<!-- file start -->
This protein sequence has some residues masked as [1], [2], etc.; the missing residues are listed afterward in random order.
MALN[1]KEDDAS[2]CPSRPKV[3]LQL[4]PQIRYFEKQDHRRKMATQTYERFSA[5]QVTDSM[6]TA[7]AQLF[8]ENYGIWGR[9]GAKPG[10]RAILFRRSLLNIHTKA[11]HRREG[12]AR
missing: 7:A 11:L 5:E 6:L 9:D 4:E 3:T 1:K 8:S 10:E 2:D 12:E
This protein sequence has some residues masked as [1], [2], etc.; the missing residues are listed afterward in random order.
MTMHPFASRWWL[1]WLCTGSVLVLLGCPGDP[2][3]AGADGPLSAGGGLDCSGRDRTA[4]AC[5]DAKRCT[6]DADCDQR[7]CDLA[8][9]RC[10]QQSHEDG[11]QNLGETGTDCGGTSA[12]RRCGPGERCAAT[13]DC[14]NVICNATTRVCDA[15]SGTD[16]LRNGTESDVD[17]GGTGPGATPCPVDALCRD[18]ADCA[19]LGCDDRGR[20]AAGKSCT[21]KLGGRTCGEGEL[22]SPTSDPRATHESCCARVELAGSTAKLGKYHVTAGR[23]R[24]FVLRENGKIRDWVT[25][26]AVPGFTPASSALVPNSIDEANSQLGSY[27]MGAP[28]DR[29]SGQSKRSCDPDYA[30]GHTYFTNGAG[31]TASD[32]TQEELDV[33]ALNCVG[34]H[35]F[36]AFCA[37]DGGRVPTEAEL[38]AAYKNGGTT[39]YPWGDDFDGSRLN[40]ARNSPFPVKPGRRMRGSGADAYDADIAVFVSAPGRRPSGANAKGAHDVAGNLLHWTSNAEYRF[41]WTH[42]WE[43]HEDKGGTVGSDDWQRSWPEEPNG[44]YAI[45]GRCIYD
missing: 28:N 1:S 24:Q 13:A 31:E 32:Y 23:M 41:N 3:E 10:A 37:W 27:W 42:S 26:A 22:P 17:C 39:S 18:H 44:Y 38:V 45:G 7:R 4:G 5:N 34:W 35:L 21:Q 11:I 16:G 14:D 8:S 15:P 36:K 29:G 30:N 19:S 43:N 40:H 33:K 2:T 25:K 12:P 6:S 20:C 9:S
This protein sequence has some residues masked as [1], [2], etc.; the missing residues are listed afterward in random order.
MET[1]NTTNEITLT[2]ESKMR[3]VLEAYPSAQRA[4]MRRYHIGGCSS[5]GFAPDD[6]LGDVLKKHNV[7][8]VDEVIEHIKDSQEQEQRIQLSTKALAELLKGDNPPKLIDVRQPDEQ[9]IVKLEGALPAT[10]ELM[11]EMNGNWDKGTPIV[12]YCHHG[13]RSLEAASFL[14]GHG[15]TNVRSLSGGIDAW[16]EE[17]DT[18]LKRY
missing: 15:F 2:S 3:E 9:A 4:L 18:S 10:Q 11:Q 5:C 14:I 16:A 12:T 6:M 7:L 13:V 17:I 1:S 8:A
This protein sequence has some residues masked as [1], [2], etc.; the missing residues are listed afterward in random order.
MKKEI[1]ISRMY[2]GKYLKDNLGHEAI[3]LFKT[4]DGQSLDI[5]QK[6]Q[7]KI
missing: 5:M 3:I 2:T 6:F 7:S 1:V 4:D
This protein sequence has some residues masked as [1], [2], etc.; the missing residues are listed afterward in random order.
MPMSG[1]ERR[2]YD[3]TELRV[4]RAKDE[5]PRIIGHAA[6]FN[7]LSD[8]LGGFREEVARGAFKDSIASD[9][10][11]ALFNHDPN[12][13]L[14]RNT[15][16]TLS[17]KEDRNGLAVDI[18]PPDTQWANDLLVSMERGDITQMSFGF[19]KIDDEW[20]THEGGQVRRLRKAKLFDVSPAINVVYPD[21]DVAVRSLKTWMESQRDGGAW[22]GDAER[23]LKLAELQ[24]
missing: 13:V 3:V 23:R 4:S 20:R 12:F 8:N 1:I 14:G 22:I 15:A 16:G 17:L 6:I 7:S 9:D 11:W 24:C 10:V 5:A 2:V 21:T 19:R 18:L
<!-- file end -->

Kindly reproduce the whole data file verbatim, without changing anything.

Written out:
This protein sequence has some residues masked as [1], [2], etc.; the missing residues are listed afterward in random order.
MALN[1]KEDDAS[2]CPSRPKV[3]LQL[4]PQIRYFEKQDHRRKMATQTYERFSA[5]QVTDSM[6]TA[7]AQLF[8]ENYGIWGR[9]GAKPG[10]RAILFRRSLLNIHTKA[11]HRREG[12]AR
missing: 7:A 11:L 5:E 6:L 9:D 4:E 3:T 1:K 8:S 10:E 2:D 12:E
This protein sequence has some residues masked as [1], [2], etc.; the missing residues are listed afterward in random order.
MTMHPFASRWWL[1]WLCTGSVLVLLGCPGDP[2][3]AGADGPLSAGGGLDCSGRDRTA[4]AC[5]DAKRCT[6]DADCDQR[7]CDLA[8][9]RC[10]QQSHEDG[11]QNLGETGTDCGGTSA[12]RRCGPGERCAAT[13]DC[14]NVICNATTRVCDA[15]SGTD[16]LRNGTESDVD[17]GGTGPGATPCPVDALCRD[18]ADCA[19]LGCDDRGR[20]AAGKSCT[21]KLGGRTCGEGEL[22]SPTSDPRATHESCCARVELAGSTAKLGKYHVTAGR[23]R[24]FVLRENGKIRDWVT[25][26]AVPGFTPASSALVPNSIDEANSQLGSY[27]MGAP[28]DR[29]SGQSKRSCDPDYA[30]GHTYFTNGAG[31]TASD[32]TQEELDV[33]ALNCVG[34]H[35]F[36]AFCA[37]DGGRVPTEAEL[38]AAYKNGGTT[39]YPWGDDFDGSRLN[40]ARNSPFPVKPGRRMRGSGADAYDADIAVFVSAPGRRPSGANAKGAHDVAGNLLHWTSNAEYRF[41]WTH[42]WE[43]HEDKGGTVGSDDWQRSWPEEPNG[44]YAI[45]GRCIYD
missing: 28:N 1:S 24:Q 13:A 31:E 32:Y 23:M 41:N 3:E 10:A 37:W 27:W 42:S 26:A 22:P 17:C 39:S 18:H 44:Y 38:V 45:G 7:R 4:G 5:N 34:W 35:L 21:Q 11:I 16:G 14:D 8:S 15:P 36:K 29:G 30:N 19:S 43:N 40:H 33:K 2:T 25:K 12:P 6:S 20:C 9:S
This protein sequence has some residues masked as [1], [2], etc.; the missing residues are listed afterward in random order.
MET[1]NTTNEITLT[2]ESKMR[3]VLEAYPSAQRA[4]MRRYHIGGCSS[5]GFAPDD[6]LGDVLKKHNV[7][8]VDEVIEHIKDSQEQEQRIQLSTKALAELLKGDNPPKLIDVRQPDEQ[9]IVKLEGALPAT[10]ELM[11]EMNGNWDKGTPIV[12]YCHHG[13]RSLEAASFL[14]GHG[15]TNVRSLSGGIDAW[16]EE[17]DT[18]LKRY
missing: 15:F 2:S 3:E 9:A 4:L 18:S 10:Q 11:Q 5:C 14:I 16:A 12:T 6:M 7:L 13:V 17:I 1:S 8:A
This protein sequence has some residues masked as [1], [2], etc.; the missing residues are listed afterward in random order.
MKKEI[1]ISRMY[2]GKYLKDNLGHEAI[3]LFKT[4]DGQSLDI[5]QK[6]Q[7]KI
missing: 5:M 3:I 2:T 6:F 7:S 1:V 4:D
This protein sequence has some residues masked as [1], [2], etc.; the missing residues are listed afterward in random order.
MPMSG[1]ERR[2]YD[3]TELRV[4]RAKDE[5]PRIIGHAA[6]FN[7]LSD[8]LGGFREEVARGAFKDSIASD[9][10][11]ALFNHDPN[12][13]L[14]RNT[15][16]TLS[17]KEDRNGLAVDI[18]PPDTQWANDLLVSMERGDITQMSFGF[19]KIDDEW[20]THEGGQVRRLRKAKLFDVSPAINVVYPD[21]DVAVRSLKTWMESQRDGGAW[22]GDAER[23]LKLAELQ[24]
missing: 13:V 3:V 23:R 4:S 20:R 12:F 8:N 1:I 14:G 22:I 15:A 16:G 17:L 6:I 7:S 9:D 11:W 24:C 10:V 5:A 2:V 21:T 19:R 18:L